Last week our fearless leader accepted an offer he couldn't refuse (I know that sentence has too many clichés, Chris), and moved back to his beloved upstate home. It's a bittersweet departure to be sure. While readers may know him as one of this city's loudest rabble-rousers, the real Chris Haire is actually a generous boss, patient mentor, and loyal friend. I swear it's true. (The same puckish guy who thrilled at posting a blog of Stephen Hawking reading 50 Shades of Grey is also the person who just gave me a Radio Flyer for my one-year-old son. Go figure.)

So what now?

I've been told I can have Haire's office — score — oh, and his job. Beyond that, if we get into any editorial quagmires my plan is simple: just look down at my WWCHD bracelet and wait for divine intehairevention.


Tuesday, July 26, 2016

Federal prosecutors provide details following motion to dismiss Dylann Roof’s charges

Attorneys assert federal jurisdiction in case

Posted by Dustin Waters on Tue, Jul 26, 2016 at 3:52 PM

SAM SPENCE/FILE
  • Sam Spence/file
Federal prosecutors allege that Dylann Roof placed a call to Emanuel AME Church prior to last June’s shooting and used nearly 80 rounds of ammunition in the attack, according to new court documents.

In response to a challenge over the constitutionality of federal charges against Roof, attorneys for the prosecution have filed a response detailing how Roof’s alleged actions affected interstate commerce. Previously, Roof’s federal defense team filed a motion to dismiss much of his indictment, claiming that their client had not been properly charged under the rules of the U.S. Constitution. In that motion, the defense argued that the federal indictment blurred the line between national and local authority, stating, “Mr. Roof lived in South Carolina, all of the alleged preparation for the crime took place in South Carolina, and the crime was committed in South Carolina.”

Following this move by the defense, federal prosecutors were asked by the court to provide a “bill of particulars” listing the ways in which Roof’s alleged actions relate to matters of interstate commerce, thus supporting the government’s ability to level charges. In that response, prosecutors point to the use of interstate highways, the internet, and a firearm and ammunition produced out of state as justification that the shooting at Mother Emanuel reaches beyond local jurisdictions.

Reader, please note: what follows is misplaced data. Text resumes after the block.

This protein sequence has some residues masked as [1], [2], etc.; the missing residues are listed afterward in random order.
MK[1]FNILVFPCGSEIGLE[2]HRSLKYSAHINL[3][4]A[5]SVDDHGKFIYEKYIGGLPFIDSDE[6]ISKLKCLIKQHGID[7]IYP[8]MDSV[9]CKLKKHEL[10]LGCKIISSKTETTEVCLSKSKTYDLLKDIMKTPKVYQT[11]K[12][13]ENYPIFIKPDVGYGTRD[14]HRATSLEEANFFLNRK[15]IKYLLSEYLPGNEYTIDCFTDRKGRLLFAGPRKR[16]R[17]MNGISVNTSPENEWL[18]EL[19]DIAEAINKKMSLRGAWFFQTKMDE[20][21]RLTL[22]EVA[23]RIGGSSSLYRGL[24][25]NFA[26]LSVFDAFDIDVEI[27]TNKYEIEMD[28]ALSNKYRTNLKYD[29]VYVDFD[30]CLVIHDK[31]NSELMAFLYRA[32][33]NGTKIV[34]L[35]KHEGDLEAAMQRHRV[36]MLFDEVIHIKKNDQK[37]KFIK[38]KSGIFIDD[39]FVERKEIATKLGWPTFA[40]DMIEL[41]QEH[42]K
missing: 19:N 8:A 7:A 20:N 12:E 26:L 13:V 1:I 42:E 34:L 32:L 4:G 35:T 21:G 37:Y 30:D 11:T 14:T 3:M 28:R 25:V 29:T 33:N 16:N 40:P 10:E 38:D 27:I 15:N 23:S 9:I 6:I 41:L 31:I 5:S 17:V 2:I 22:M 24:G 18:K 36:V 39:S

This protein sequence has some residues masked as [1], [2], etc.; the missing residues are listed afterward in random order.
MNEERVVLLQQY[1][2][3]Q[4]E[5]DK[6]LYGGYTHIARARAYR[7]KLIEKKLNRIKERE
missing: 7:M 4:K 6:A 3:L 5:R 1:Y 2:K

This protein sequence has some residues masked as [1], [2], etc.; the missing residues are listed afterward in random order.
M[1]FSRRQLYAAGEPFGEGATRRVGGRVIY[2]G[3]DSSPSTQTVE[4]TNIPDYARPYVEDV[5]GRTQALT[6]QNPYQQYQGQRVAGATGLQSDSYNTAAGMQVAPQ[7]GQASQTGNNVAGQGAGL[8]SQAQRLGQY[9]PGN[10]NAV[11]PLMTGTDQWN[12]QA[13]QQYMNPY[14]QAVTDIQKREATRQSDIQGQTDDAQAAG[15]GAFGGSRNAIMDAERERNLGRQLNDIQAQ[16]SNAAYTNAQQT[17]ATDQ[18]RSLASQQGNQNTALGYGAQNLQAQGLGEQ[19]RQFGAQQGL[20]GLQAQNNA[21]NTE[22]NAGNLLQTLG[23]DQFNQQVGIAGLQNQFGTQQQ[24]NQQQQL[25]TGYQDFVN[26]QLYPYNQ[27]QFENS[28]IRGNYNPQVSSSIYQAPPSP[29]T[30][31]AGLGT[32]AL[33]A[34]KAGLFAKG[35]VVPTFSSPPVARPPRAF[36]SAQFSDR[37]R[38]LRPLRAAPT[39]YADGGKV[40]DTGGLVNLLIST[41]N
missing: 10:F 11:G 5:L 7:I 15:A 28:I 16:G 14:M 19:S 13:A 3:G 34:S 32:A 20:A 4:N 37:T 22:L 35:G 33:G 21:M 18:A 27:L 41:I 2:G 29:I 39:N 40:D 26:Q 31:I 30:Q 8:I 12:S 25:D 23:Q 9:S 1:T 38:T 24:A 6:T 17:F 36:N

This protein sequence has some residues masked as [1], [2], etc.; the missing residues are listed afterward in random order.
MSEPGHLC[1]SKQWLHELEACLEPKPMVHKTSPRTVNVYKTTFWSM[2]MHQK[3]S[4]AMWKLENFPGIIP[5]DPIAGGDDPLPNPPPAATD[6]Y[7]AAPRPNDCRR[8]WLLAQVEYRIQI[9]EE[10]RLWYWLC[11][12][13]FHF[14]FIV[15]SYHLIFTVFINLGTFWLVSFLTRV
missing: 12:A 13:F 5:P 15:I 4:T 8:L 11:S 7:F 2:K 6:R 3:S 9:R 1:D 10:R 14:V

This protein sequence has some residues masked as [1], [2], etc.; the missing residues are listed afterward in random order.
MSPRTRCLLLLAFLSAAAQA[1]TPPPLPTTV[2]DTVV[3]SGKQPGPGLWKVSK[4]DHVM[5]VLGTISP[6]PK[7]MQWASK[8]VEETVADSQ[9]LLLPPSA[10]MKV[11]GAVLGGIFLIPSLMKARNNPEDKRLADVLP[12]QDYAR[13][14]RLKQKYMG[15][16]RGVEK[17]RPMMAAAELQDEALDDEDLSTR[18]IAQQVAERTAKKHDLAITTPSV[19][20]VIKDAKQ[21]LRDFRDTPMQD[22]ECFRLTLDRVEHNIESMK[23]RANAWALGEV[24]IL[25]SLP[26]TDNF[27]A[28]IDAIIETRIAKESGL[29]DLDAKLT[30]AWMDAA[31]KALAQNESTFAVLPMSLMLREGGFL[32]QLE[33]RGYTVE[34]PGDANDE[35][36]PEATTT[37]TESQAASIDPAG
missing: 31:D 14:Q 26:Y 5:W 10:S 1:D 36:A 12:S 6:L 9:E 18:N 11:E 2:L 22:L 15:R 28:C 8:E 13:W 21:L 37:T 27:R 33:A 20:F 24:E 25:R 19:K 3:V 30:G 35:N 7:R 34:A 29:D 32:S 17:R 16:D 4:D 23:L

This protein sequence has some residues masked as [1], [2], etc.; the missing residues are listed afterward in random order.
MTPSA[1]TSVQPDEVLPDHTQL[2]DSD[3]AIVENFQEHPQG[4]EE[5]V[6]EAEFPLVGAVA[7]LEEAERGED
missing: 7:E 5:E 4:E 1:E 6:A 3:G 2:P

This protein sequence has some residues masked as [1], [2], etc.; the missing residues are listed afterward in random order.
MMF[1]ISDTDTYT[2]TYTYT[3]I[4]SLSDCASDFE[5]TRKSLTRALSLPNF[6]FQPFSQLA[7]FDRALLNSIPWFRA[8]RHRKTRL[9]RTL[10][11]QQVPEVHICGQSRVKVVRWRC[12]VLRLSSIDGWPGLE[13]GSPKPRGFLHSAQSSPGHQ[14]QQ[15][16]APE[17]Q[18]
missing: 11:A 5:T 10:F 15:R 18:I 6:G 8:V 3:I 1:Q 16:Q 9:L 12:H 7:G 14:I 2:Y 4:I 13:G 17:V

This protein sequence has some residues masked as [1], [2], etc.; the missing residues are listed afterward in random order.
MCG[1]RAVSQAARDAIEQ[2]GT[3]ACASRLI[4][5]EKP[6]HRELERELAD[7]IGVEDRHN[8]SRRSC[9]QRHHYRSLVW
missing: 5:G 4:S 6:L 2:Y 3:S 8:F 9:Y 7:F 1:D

Among the allegations laid out by the prosecution are claims that Roof used eight magazines and nearly 80 rounds of ammunition during the shooting. The government also states that on Feb. 23, 2015, a call was made to Emanuel AME Church from the house where Roof was residing at the time. Other examples provided by the government include Roof’s alleged use of the internet to study potential targets, wire transmissions made by Roof to pay for a website hosted by a Russian company, and the influx of donations received by Emanuel AME Church from all over the world following the shooting. Attorneys also cited South Carolina’s lack of a hate crime law covering racially motivated violence as ample reason for the federal government to intervene.

“In addition to the use of firearms and ammunition that traveled in interstate commerce, defendant used several channels and instrumentalities while planning these attacks. Defendant used the internet both to post his manifesto shortly before committing his attacks and to research various subjects, including Emanuel AME and other historically black churches and potential targets in Charleston,” states the prosecution in court documents filed earlier this week. “Defendant also used a telephone to call Emanuel AME. Defendant, guided by GPS, drove on an interstate highway from Columbia to carry out his attack, and then fled afterward on an interstate highway to North Carolina. The internet, telephone, GPS, and interstate highways — defendant used each of these channels and instrumentalities in planning and executing his attack, and each falls squarely within Congress’s Commerce Clause authority.”